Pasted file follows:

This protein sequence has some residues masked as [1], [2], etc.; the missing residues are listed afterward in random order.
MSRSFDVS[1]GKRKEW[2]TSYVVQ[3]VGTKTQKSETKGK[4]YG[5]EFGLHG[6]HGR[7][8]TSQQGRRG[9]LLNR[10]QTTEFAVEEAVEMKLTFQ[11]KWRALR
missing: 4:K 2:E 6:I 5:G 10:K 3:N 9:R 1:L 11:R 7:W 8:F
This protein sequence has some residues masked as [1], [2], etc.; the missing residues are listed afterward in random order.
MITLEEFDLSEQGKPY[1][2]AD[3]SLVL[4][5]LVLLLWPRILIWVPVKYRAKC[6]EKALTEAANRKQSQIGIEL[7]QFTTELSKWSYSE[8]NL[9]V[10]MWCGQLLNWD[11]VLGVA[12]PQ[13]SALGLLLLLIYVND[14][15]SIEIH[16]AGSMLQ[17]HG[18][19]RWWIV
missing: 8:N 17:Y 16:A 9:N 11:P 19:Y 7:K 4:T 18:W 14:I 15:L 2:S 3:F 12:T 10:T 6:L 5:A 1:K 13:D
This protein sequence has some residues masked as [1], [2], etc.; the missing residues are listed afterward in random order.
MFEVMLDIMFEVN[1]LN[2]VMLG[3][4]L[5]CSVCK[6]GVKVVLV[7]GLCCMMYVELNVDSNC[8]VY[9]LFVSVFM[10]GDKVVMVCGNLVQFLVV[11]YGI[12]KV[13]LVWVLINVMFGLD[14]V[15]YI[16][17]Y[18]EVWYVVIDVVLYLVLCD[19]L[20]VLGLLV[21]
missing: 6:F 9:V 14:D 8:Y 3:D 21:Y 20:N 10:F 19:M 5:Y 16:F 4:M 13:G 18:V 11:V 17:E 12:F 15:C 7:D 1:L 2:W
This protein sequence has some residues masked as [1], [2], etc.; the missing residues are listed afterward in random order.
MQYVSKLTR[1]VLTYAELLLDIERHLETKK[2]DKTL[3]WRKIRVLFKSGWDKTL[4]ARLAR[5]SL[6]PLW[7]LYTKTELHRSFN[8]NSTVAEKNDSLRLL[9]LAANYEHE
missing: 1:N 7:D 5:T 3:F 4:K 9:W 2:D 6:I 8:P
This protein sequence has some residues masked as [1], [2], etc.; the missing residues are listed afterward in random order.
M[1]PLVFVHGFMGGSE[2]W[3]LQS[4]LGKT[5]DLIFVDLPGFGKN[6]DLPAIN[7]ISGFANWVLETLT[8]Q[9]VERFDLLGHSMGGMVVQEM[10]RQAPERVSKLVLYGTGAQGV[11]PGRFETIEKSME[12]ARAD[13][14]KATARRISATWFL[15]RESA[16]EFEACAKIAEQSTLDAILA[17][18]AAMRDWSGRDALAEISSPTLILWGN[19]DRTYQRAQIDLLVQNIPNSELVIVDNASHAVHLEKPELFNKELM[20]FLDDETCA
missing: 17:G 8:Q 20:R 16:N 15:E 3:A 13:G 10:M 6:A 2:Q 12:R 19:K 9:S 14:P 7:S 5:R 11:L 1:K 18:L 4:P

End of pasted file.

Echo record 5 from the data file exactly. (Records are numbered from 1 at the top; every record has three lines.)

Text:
This protein sequence has some residues masked as [1], [2], etc.; the missing residues are listed afterward in random order.
M[1]PLVFVHGFMGGSE[2]W[3]LQS[4]LGKT[5]DLIFVDLPGFGKN[6]DLPAIN[7]ISGFANWVLETLT[8]Q[9]VERFDLLGHSMGGMVVQEM[10]RQAPERVSKLVLYGTGAQGV[11]PGRFETIEKSME[12]ARAD[13][14]KATARRISATWFL[15]RESA[16]EFEACAKIAEQSTLDAILA[17][18]AAMRDWSGRDALAEISSPTLILWGN[19]DRTYQRAQIDLLVQNIPNSELVIVDNASHAVHLEKPELFNKELM[20]FLDDETCA
missing: 17:G 8:Q 20:R 16:N 15:E 3:A 13:G 10:M 6:A 2:Q 12:R 19:K 9:S 14:P 7:S 5:R 11:L 1:K 18:L 4:P